Veganism in Politics 2: Q & A
The three vegan Members of the British Parliament (MPs) answer your questions. Are they afraid about how voters will react to their veganism? And what’s the food like at the House of Commons?
Veganism in Politics
This is the second of a series of three shows about veganism in Politics: you can also hear the first show, in which we profile vegan advocates in politics around the world, and the MPs answer questions from their counterparts Maneka Gandhi and Dennis Kucinich. The third show will be about the World Vegan Day debate.
The first show’s notes have more about interviewees Chris Williamson MP, Cathy Jamieson MP, and Kerry McCarthy MP.
Diana mentioned Peter Singer being offered ham by someone in the RSPCA. This incident is in his book Animal Liberation.
Robb Masters wrote our theme.
A tangent about the Green Party
Kerry McCarthy MP and Cathy Jamieson MP, from the main opposition Labour party, both talk about lawmakers from the environmentalist Green Party. Listeners from the United States might be used to a two-party system and surprised to hear a minor party get elected; listeners from countries with more proportionate systems might wonder why the Greens only have one MP.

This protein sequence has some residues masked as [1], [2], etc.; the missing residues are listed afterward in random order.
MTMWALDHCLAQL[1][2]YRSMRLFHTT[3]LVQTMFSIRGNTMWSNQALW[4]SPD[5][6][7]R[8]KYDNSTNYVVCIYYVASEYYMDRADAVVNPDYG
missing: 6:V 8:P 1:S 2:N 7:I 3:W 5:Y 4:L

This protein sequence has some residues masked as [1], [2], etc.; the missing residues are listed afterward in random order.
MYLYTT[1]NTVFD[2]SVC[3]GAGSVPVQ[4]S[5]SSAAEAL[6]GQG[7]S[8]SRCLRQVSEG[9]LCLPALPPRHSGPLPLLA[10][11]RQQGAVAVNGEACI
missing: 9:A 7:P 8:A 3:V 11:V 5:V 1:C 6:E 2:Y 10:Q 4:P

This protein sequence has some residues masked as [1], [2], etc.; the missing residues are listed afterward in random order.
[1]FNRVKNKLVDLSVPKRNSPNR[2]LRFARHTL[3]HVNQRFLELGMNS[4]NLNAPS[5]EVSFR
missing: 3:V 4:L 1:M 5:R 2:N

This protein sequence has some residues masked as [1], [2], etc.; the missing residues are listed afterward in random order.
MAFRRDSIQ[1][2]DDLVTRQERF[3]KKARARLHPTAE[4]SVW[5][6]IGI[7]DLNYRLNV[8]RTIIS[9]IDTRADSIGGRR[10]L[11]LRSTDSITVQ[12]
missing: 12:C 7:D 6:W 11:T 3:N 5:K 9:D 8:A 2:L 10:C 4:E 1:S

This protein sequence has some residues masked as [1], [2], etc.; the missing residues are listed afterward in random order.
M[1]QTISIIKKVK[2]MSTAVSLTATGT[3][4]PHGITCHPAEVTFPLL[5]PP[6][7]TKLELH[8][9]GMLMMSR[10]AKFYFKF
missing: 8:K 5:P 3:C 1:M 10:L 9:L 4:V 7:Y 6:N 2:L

The Green Party is the fifth Great-Britain-wide party in opinion polls. The British Parliament, in common with national parliaments in the USA and India, uses an electoral system which hurts minor parties with evenly spread voters. This is why it’s taken the Greens until the 2010 election to gain a single representative. The Scottish and European Parliaments use more proportionate voting systems, so the greens have more representatives there. In the show, Cathy Jamieson mentions green Members of the Scottish Parliament (MSPs).
I talk about some of the other ways that animal activists engage with British politics in my Verdant Reports blog post about the 2010 UK general election.